Designs for a Cooler Planet is a five-week-long festival celebrating experiments in planet-friendly materials, fashion, and food.
Fluff Stuff: Re-imagining common peatland management practices in Finland
About 90 000km2 of Finland is covered by peatlands, making it proportionally the most peatland-rich country in the European Union. In the past, pristine Finnish peatlands have provided a wide range of important ecosystem services, valuable habitats and sustainable sources of income. Within a century, common peatland management practices, such as conventional agriculture, forestry management and peat extraction, have led to the drainage of 55% of Finnish peatland areas, turning them from long-term carbon storages to large-scale emission sources.
In this event, we have three expert talks that explore how to harness Finland's potential through rewetting peatlands, the cultivation and harvesting of wetland crops, and one innovative proposal for climate-wise utilization of Finnish peatlands.
15:00-15:05 Opening words - Mark Hughes (Department of Bioproducts and Biosystems, Aalto)
15:05-15:25 Opportunities for new products and climate change mitigation in the land-use sector by biomass production on rewetted croplands - Kristiina Lång (Natural Resources Institute Finland, Luke)
15:25-15:35 Seeds for sustainable transitions? Investigating properties of cattail seed hair as textile fillings - Lukas Schuck (MSc student Creative Sustainability / Fluff Stuff Project)
15:35-15:45 The potential of robotics in paludiculture - Hermanni Viljanen (MSc Automation & Electrical Engineering)
Kristiina Lång, Research Professor. Natural Resources Institute Finland (Luke)
Opportunities for new products and climate change mitigation in the land-use sector by biomass production in croplands
Kristiina Lång is a research professor of agricultural greenhouse gas mitigation from the Natural Resources Institute Finland. She studies ways of improving the sustainability of land use in agriculture. She is especially keen on finding ways to mitigate greenhouse gas emissions of cultivated peat soils by developing value chains involving biomass production in rewetted peat soils.
Lukas Schuck, MSc Student of Creative Sustainability. Aalto University
Seeds for sustainable transitions? Investigating properties of cattail seed hair as textile fillings
Lukas Schuck is a second year Master's Student of Creative Sustainability at Aalto University. During his studies, he has developed a particular interest toward regenerative agricultural transitions and wetland crop production on peatlands. In his master thesis, he explores the potential of seed hair fibers from the wetland crop Typha Latifolia as a planet-positive textile filling alternative.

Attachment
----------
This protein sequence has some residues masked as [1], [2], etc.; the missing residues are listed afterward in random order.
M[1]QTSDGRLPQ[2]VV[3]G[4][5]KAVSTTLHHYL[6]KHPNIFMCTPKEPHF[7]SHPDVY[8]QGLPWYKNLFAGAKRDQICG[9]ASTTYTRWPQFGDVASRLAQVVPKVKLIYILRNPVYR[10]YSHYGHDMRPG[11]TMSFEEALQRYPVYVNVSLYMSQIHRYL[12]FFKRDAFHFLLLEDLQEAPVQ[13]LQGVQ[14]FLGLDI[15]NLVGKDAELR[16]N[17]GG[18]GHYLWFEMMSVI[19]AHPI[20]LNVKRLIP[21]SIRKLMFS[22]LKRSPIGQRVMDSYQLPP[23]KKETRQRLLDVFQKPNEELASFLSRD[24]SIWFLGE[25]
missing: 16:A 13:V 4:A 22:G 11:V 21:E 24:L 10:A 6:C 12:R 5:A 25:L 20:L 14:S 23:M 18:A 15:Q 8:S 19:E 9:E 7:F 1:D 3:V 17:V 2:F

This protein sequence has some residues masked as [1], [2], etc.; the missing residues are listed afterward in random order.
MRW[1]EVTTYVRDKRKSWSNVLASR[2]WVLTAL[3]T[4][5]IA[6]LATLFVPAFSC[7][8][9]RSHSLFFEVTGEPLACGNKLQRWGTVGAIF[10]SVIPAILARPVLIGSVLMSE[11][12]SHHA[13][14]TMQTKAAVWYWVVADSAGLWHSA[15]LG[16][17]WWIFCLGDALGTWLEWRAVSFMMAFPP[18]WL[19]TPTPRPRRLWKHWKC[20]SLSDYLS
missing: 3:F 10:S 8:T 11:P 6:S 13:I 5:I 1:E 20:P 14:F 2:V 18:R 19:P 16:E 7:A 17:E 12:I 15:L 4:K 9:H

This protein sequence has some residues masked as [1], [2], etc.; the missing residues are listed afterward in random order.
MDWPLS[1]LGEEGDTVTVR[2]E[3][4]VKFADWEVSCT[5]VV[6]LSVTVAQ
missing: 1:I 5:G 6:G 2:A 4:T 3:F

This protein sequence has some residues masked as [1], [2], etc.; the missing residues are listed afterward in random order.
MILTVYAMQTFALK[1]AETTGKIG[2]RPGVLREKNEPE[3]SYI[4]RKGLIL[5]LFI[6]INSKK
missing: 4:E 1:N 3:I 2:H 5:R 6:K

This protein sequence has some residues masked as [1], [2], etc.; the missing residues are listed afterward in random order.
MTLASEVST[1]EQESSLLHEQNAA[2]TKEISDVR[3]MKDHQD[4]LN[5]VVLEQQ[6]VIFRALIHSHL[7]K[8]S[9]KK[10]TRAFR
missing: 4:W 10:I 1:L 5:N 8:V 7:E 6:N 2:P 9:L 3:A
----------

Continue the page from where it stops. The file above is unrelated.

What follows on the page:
Hermanni Viljanen, MSc student of Control, Robotics and Autonomous Systems. Aalto University
The potential of robotics in paludiculture
Hermanni Viljanen is a master's student at Aalto University majoring in Control, Robotics and Autonomous systems. Hermanni is currently focusing on optimizing the harvesting of Typha Latifolia seed fluff for the production of sustainable textile filling. He is interested in making paludiculture a more attractive alternative for farmers by enabling effective production of new sustainable materials.
Join us at the event
Anyone interested and curious about sustainable agricultural transitions, climate-wise peatland management or novel bio-based material solutions is welcomed to join the audience.
Visit the exhibition
For Helsinki Design Week at Aalto University, Fluff Stuff exhibits prototypes and raw material from the Typha Latifolia plant in the Väre building.
Creative Sustainability (CS) is a joint Master's degree programme at the School of Arts, Design and Architecture, School of Business and School of Chemical Engineering. Established in 2010, the CS programme brings students from a variety of fields together, to study and work in multidisciplinary teams and create novel sustainable solutions for human, urban, industrial and business environments. The pedagogical approach is based on integrating teaching and research, problem-based learning, design thinking, blended learning and strong connections to practical outcomes. The graduates of the programme have the endeavour to understand and address systemic phenomena and wicked problems.
The Department of Electrical Engineering and Automation is an ecosystem where scientists and engineers from different fields of microsystems, electrical engineering and automation work together to solve the most challenging scientific problems.